I’m going to be honest here—I never read any of the Red Sonja comics growing up. Heck, I barely read any of the sword and sorcery stuff out there on the shelves. Mostly because they were in a section of the comic book store—or in my comic book store, at least—where you had to be 18 in order to buy anything. Plus, I was mostly focused on the superhero comics constantly pumped out by DC and Marvel. This means that my first exposure to the character Red Sonja came in the form of the 1985 movie starring Brigitte Nielsen and Arnold Schwarzenegger.
As you might imagine, I was not inspired to go out and consume all the written material based on that movie.
I continued to not be inspired by the character as the years went by and rumors of this movie reboot or that movie reboot came and went. I knew the character was tied to Conan, and thought Arnold had actually played Conan in that ’85 flick. He didn’t. His character’s name was High Lord Kalidor. Go figure. Various comic book incarnations and reboots happened throughout the years. Marvel published Red Sonja well into the ’90s. Then came a few others until Dynamite Entertainment picked up the license. Even then I didn’t summarily pick up any of the comics.
What did finally get me interested? Gail Simone. Simone is one of those rarities in the comic book universe—a female comic book writer working in the mainstream industry. Sure, there is plenty of diversity in the indie sphere, but mainstream comics tend to be slow to adopt change. Simone’s work on DC’s Birds of Prey, Wonder Woman and Batgirl have all been praised far and wide. So for her to take up a character like Sonja, well, that got my attention.
Red Sonja of the Marvel days was a character who was too weak to lift a sword and unable to defend herself or her family. So she is raped, prays, and then a goddess bestows upon her the ability to fight as long as she doesn’t have sex with anyone unless they beat her fair and square in combat. Contrast that against Conan (and all the other male barbarian clones) who regularly had sex and your double standard alarms might start going off. Immediately. If they don’t, we probably need to chat sometime.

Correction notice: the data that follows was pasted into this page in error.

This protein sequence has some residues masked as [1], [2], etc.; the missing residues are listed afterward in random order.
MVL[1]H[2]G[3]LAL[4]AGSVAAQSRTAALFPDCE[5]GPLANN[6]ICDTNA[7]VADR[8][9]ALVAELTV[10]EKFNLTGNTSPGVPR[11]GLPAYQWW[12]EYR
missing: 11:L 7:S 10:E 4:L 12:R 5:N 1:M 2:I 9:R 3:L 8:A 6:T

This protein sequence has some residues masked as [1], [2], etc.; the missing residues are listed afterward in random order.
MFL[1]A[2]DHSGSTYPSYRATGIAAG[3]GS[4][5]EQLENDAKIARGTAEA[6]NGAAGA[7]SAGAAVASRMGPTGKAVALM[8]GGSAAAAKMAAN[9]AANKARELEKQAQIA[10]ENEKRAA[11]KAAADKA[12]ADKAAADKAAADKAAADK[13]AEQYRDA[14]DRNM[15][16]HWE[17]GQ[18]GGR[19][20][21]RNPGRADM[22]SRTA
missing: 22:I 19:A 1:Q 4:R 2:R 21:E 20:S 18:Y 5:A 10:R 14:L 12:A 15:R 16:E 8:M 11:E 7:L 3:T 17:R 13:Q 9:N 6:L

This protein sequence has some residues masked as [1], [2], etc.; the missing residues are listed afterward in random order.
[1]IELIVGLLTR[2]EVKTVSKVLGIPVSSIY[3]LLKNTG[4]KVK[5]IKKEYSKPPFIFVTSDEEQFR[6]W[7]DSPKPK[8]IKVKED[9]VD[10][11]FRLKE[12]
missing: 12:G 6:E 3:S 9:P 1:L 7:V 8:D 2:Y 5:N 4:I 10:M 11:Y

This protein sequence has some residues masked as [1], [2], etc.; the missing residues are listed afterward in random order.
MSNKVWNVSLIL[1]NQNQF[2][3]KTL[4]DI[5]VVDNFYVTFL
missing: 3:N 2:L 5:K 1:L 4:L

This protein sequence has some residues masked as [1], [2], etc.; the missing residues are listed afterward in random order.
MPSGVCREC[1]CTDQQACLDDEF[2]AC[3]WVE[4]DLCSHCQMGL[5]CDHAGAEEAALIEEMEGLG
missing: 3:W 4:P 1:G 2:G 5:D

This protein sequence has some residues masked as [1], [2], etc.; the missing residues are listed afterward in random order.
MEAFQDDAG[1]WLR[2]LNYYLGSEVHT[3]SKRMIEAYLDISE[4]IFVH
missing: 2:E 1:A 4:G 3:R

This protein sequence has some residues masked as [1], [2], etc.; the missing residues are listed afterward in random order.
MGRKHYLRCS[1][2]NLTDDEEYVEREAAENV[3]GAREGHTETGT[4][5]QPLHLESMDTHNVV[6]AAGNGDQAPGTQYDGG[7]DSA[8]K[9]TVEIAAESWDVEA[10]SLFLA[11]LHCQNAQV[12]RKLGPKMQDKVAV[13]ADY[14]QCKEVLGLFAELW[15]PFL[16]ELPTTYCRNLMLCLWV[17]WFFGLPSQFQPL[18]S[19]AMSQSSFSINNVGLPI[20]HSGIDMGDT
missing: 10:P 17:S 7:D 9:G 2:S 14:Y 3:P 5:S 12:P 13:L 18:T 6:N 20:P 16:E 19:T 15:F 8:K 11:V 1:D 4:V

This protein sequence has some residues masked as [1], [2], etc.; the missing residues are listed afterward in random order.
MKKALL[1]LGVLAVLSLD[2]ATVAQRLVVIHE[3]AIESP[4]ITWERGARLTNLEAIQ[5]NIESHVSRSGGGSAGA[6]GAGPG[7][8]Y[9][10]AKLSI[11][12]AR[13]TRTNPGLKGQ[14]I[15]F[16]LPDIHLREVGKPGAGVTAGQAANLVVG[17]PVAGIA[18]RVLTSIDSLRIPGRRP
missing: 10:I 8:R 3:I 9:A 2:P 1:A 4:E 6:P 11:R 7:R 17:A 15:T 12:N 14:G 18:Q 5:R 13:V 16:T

Knowing this made me want to read Simone’s take on the character even more. Within the pages of Red Sonja Volume 1: Queen of Plagues, we do get a reboot of the character. No rape here. No goddess. We see flashbacks of her early days. Her father teaches her to hunt. The arena teaches her to fight. This Sonja is not helpless She is fierce and determined. Strong.
This book gripped me. The story is simple enough; Sonja is recalled to a land where she was once held slave and forced to fight in the pits. The man who freed her, the only King she has ever knelt to, needs her help. And she considers it a blood oath to do whatever she can for him. His people have been stricken with the plague, his army decimated, and another army is on the way to destroy them. Can Sonja rally his people, train them and beat back this invading force?
The art, done by Walter Geovani, is dark and fits the material like a gauntlet. See what I did there? The covers from the comics are here, including the variant covers—all are gorgeous. My favorite just might be the Fiona Staples variant. And yes, Sonja wears the metal bikini. And yes, it’s stupid and impractical. But I sort of forgot about it as I got into the book. And eventually she wears a full set of armor including a helm. So there.
Simone takes us into Red Sonja’s head and provides with a different character. “A modern take” is the phrase that kept rattling around the ol’ brain. She isn’t weak. She doesn’t have her powers because someone used magic to give them to her. She isn’t a secondary character. She earns everything she has, good and bad.
She is Red Sonja. The She-Devil with a sword. And you should go read her story.
Patrick Hester is an author, blogger and 2013 Hugo Award Winner for Best Fanzine (Editor - SF Signal). He lives in Colorado, writes science fiction and fantasy, and can usually be found hanging out on his Twitter feed. His Functional Nerds and SF Signal weekly podcasts have both been nominated for Parsec awards, and the SF Signal podcast was nominated for a 2012, 2013, and 2014 Hugo Award. In addition to his Kirkus posts, he writes for atfmb.com, SF Signal and Functional Nerds.